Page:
This guide assumes that you already have an AWS account, as well as a log-in account on a Linux machine with a public address and a system administrator who's willing to open a port for you. All the terminal commands (shown on a grey background) and file edits (shown on a green background) take place on the Linux machine. You can perform the web-based steps from wherever is convenient, although it will save you some copying if you can run a browser on the Linux machine.
condor_annex for the first time, you'll have to do three things:
- install a personal Condor
- prepare your AWS account
Instructions for each follow.
Install a personal Condor
We recommend that you install a personal condor to make use of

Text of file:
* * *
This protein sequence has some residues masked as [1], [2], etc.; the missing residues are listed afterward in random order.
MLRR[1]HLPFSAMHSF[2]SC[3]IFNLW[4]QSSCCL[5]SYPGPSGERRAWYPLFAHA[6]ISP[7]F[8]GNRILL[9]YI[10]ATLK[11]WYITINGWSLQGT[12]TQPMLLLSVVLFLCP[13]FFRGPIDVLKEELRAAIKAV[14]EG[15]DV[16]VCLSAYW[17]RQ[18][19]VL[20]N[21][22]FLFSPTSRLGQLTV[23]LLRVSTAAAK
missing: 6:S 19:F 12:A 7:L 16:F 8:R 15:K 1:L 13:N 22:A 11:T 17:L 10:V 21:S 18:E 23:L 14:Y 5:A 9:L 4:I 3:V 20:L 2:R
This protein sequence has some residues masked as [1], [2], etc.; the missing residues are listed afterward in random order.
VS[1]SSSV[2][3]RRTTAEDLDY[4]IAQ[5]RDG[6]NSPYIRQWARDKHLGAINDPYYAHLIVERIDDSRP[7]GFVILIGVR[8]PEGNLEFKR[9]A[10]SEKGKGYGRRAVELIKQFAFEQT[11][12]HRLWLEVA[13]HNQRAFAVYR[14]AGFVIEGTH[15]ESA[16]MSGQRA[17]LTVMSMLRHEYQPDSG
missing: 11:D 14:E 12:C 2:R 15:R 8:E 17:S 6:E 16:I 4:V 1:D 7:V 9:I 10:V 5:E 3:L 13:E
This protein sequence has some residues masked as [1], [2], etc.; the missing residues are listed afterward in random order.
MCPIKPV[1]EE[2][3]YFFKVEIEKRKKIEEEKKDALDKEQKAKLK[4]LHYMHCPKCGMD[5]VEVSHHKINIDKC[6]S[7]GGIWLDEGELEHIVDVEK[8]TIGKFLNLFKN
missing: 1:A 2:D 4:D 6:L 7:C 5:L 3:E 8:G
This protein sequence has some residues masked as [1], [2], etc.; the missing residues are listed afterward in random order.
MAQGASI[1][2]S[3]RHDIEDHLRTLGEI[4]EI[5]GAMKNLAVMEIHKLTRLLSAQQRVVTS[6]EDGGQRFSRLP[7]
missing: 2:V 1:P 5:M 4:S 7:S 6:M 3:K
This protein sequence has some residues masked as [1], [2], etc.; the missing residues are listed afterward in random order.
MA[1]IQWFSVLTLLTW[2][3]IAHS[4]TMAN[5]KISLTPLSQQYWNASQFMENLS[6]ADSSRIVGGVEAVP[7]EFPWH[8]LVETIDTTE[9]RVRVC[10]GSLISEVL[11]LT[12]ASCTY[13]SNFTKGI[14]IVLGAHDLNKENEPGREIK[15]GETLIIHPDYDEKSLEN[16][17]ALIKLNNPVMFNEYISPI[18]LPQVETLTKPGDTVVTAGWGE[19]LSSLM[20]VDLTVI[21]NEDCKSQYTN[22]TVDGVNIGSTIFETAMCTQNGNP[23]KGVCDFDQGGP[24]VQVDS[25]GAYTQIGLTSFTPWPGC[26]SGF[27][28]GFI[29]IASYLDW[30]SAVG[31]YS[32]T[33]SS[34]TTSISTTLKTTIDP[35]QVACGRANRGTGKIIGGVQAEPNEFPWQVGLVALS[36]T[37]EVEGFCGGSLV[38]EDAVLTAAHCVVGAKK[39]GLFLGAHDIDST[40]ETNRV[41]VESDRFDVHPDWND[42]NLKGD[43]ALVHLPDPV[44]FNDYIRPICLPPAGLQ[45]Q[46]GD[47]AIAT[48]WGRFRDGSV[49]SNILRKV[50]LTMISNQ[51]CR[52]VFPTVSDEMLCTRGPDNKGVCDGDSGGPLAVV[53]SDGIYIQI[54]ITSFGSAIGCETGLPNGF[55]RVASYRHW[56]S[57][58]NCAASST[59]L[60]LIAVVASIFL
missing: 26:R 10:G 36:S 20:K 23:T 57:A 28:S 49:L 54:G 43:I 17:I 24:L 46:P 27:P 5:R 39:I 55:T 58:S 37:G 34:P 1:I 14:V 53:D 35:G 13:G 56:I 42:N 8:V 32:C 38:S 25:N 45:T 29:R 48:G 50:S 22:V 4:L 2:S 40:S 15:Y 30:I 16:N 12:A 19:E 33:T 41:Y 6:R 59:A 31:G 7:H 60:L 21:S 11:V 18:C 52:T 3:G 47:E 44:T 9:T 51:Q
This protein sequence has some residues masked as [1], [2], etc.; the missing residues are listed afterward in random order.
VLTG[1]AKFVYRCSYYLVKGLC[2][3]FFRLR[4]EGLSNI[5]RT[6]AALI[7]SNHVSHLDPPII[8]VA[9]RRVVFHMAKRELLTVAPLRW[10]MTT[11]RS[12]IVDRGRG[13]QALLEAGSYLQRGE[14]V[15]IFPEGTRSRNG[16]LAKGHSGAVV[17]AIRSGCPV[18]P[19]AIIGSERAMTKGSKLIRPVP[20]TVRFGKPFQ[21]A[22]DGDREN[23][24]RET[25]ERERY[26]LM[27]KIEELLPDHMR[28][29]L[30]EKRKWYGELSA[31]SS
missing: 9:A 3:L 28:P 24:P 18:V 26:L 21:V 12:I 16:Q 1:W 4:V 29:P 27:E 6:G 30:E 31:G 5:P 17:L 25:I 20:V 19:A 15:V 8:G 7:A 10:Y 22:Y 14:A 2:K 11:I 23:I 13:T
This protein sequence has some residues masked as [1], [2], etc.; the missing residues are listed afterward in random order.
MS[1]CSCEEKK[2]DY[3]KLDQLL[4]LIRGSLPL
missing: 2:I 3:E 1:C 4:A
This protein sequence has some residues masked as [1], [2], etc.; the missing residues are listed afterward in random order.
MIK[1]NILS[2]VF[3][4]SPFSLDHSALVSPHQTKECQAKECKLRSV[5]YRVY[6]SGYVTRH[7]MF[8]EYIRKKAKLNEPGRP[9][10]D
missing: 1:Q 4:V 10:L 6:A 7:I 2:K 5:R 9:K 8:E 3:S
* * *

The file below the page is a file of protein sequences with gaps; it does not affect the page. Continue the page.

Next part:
condor_annex; it's simpler to configure that way.
These instructions assume that it's OK to create a directory named
condor-8.7.2 in your home directory; adjust accordingly if you want to install HTCondor somewhere else.
Start by downloading the 8.7.2 release from the "tarballs" section that matches your Linux version. (If you don't know your Linux version, ask your system administrator.) These instructions assume that the file you downloaded is located in your home directory on the Linux machine, so copy it there if necessary.
Then do the following:
$ mkdir ~/condor-8.7.2; cd ~/condor-8.7.2; mkdir local $ tar -z -x -f ~/condor-8.7.2-*-stripped.tar.gz $ ./condor-8.7.2-*-stripped/condor_install --local-dir `pwd`/local --make-personal-condor $ . ./condor.sh $ condor_master